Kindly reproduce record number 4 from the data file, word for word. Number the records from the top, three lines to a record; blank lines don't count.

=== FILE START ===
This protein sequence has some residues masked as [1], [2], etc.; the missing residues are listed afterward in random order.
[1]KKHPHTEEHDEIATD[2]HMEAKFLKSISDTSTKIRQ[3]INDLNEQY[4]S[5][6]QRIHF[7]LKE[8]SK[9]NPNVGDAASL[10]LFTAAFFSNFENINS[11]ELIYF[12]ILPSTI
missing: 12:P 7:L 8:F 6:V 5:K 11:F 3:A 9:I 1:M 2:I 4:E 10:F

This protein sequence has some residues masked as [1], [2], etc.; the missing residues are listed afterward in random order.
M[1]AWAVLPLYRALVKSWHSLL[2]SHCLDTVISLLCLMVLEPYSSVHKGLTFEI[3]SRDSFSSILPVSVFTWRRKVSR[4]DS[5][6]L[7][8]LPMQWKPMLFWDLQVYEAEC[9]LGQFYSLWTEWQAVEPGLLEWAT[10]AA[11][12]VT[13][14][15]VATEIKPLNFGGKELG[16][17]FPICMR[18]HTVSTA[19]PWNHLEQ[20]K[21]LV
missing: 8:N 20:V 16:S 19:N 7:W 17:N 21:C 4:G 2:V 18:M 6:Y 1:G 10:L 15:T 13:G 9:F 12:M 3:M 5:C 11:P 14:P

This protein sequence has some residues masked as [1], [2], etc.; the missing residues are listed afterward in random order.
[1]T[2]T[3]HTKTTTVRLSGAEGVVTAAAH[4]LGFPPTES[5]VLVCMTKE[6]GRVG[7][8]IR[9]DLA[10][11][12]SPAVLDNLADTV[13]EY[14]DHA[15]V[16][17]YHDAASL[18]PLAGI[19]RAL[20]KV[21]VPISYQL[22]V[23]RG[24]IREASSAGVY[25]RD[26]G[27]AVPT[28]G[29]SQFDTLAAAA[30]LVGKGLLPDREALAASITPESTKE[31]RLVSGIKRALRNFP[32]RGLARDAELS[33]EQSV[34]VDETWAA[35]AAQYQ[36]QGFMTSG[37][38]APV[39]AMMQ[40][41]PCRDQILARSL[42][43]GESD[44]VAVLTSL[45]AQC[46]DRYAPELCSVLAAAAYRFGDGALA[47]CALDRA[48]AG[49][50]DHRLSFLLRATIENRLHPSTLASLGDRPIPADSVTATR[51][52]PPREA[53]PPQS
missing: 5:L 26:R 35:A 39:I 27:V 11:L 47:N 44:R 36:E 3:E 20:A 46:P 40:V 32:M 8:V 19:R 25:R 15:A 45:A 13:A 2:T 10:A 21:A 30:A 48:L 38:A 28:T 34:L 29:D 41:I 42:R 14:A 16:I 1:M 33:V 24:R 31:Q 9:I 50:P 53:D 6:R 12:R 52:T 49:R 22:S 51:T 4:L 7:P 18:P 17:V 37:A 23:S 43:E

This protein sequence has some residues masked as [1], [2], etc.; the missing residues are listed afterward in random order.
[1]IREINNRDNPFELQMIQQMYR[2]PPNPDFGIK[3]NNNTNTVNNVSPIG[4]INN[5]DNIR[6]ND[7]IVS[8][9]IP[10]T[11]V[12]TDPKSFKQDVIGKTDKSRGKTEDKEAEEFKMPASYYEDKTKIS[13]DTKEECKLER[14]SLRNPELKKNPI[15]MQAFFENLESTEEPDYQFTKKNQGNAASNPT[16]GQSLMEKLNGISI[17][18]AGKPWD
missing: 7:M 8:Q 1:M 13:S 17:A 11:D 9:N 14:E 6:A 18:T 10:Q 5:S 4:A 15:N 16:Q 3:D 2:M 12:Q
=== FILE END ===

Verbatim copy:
This protein sequence has some residues masked as [1], [2], etc.; the missing residues are listed afterward in random order.
[1]IREINNRDNPFELQMIQQMYR[2]PPNPDFGIK[3]NNNTNTVNNVSPIG[4]INN[5]DNIR[6]ND[7]IVS[8][9]IP[10]T[11]V[12]TDPKSFKQDVIGKTDKSRGKTEDKEAEEFKMPASYYEDKTKIS[13]DTKEECKLER[14]SLRNPELKKNPI[15]MQAFFENLESTEEPDYQFTKKNQGNAASNPT[16]GQSLMEKLNGISI[17][18]AGKPWD
missing: 7:M 8:Q 1:M 13:S 17:A 11:D 9:N 14:E 6:A 18:T 10:Q 5:S 4:A 15:N 16:Q 3:D 2:M 12:Q